There is obviously a lot of conjecture as to what the impact of the Fed embarking upon its first increase in short-term interest rates in over nine years will be. Markets are discounting mechanisms so what most people are talking about today the market often has moved on from awhile back. The spigot for corporate credit has been wide open since 2010…until now. And while many wonder if Fed rate hikes might harm the economy, I am seeing a few signs that the levee could be springing a few leaks which the Fed will have to contend with come hell or high water. The water levels have been rising and the levee may not be as strong as the Fed believes.
When the Levee Breaks
There has been a lot of carnage in the corporate bond market that I think will have an impact on mergers and acquisitions activity and overall economic output as credit tightens up. Let’s look at a few charts to show what I am keeping an eye on.
The first chart shows the real rate of return required by investors who purchase 5-Year Treasury Inflation-Indexed Securities. This is the return they get after inflation. In the last two years, there has actually been a pretty meaningful increase in real yields demanded by investors from an approximately negative 1.5% to a positive 0.5%, representing a 200 basis point tightening.
The increase in real yields stems from higher risk-free Treasury yields, particularly on the short end as the following graph depicts.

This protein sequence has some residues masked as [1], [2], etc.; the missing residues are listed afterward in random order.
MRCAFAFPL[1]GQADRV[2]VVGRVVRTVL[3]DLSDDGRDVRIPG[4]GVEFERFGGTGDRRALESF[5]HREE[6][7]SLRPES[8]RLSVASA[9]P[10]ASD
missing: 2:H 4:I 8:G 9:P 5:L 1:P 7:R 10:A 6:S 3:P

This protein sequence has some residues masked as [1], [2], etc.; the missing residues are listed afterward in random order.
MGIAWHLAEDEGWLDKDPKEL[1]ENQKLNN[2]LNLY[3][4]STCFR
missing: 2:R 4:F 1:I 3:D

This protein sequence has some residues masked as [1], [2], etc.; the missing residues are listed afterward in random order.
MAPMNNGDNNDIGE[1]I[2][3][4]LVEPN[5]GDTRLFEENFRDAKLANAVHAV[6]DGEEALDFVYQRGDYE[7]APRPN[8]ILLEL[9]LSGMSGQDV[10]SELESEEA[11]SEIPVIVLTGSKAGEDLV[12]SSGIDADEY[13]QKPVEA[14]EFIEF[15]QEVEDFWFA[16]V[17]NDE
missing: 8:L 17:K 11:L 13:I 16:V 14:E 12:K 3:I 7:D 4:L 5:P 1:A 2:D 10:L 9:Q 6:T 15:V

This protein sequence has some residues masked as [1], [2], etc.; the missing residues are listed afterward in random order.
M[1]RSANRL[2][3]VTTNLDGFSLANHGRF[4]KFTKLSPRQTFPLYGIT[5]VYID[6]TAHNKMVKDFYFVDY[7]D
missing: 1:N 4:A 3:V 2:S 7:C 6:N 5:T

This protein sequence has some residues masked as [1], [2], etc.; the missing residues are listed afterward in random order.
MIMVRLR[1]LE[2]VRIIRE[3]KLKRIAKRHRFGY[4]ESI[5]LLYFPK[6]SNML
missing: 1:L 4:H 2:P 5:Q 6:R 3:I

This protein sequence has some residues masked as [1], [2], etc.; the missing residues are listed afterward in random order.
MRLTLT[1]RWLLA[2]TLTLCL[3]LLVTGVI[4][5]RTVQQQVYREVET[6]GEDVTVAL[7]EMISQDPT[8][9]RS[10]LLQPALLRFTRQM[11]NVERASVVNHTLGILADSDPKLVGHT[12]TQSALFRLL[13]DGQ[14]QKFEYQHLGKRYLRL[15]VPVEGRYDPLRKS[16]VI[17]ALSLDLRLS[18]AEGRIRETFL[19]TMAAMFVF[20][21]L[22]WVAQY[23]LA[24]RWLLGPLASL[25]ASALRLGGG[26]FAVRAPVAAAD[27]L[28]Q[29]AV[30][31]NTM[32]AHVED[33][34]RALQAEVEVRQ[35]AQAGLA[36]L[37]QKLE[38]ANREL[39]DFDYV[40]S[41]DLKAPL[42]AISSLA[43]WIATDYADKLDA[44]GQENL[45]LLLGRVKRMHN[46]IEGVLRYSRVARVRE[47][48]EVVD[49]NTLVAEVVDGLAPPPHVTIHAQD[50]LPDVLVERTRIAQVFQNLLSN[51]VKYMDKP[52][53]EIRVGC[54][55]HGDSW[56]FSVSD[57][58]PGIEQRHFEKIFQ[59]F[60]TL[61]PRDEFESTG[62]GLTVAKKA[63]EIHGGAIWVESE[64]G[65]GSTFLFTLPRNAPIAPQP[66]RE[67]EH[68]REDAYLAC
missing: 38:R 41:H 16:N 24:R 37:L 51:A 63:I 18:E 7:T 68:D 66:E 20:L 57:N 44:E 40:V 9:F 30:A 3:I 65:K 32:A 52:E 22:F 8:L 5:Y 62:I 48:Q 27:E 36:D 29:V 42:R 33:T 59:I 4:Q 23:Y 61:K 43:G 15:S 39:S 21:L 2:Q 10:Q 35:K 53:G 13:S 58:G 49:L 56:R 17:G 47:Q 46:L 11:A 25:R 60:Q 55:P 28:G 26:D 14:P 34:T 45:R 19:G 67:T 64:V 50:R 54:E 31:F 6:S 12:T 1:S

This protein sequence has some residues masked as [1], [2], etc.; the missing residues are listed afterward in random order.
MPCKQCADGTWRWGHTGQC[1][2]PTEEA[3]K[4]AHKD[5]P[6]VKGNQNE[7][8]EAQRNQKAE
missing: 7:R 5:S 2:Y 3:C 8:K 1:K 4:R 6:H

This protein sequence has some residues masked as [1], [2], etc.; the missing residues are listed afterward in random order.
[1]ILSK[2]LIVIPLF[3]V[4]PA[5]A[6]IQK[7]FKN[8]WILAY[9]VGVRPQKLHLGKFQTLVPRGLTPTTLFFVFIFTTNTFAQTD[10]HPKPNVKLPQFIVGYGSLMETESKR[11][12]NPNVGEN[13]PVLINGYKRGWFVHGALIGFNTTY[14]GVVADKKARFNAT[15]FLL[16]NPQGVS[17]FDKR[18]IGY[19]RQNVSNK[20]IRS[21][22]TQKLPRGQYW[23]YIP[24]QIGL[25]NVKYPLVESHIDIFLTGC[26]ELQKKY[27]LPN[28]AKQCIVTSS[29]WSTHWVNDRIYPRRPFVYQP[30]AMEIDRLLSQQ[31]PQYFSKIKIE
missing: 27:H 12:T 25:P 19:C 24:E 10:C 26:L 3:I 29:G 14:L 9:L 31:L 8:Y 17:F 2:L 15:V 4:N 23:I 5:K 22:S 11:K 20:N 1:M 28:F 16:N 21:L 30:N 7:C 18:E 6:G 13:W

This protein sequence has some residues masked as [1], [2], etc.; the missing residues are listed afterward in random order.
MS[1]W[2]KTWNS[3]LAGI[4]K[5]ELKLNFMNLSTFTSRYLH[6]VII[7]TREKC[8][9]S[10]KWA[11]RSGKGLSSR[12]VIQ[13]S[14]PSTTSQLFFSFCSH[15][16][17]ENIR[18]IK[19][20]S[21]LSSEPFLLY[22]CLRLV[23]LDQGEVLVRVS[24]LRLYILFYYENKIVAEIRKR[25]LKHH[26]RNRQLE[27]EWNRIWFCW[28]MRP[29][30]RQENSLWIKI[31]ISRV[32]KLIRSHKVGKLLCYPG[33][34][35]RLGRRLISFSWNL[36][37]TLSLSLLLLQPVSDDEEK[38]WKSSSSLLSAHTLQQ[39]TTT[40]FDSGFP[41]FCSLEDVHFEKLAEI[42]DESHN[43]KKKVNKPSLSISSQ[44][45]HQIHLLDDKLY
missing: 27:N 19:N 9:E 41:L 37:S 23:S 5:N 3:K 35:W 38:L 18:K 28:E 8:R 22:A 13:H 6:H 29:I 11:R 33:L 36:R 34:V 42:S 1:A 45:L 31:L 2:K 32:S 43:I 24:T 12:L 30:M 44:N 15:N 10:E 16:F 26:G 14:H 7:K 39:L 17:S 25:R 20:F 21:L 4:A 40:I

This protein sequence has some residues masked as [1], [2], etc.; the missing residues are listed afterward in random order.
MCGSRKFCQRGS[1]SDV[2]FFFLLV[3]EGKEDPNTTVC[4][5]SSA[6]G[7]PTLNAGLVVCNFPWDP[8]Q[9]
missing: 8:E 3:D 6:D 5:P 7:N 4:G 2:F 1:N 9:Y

Since mid-2013 rates have been creeping higher and higher for 2-Year Treasuries with them moving ahead quite significantly over the last couple of months. This has spilled over to even shorter rates such as 3-month LIBOR.
Meanwhile, despite the Fed having a stated intention of inflation reaching 2% before it starts raising rates, inflation expectations have been falling meaningfully as the following graph shows.
The combination of higher Treasury rates and lower expected inflation has pushed up real returns as shown in the first graph. I think this already showing some negative repercussions as this increase in rates is having an effect in the corporate bond market, particularly on the lower end of the credit spectrum.
The chart above shows the yield premium required by investors to own the lowest-rated corporate bonds. The spike in 2011 was related to the Euro crisis which was more of an event driven reaction versus something more fundamental (easy to say in hindsight I know). After it subsided, yield premiums compressed quite dramatically. The grinding higher of rates since mid-2014 (one year later than when real rates started rising), however, is more pervasive and fundamental in my opinion. It is a sign of being in the late stages of a credit cycle. Why do I believe this? The following chart shows issuance of high yield securities and one can see how it exploded higher and now is coming back to earth. It’s very common for corporate credit conditions to tighten up quite significantly two to three years after peak issuance.
The junk bond market collapsed in 2001-2 and 2008-9 when the issuance of high yield bonds was much more subdued. Corporate credit has been available in large quantities for the last five years. Despite this, or because of this, the cracks in the levee are already starting to appear as depicted by the following chart.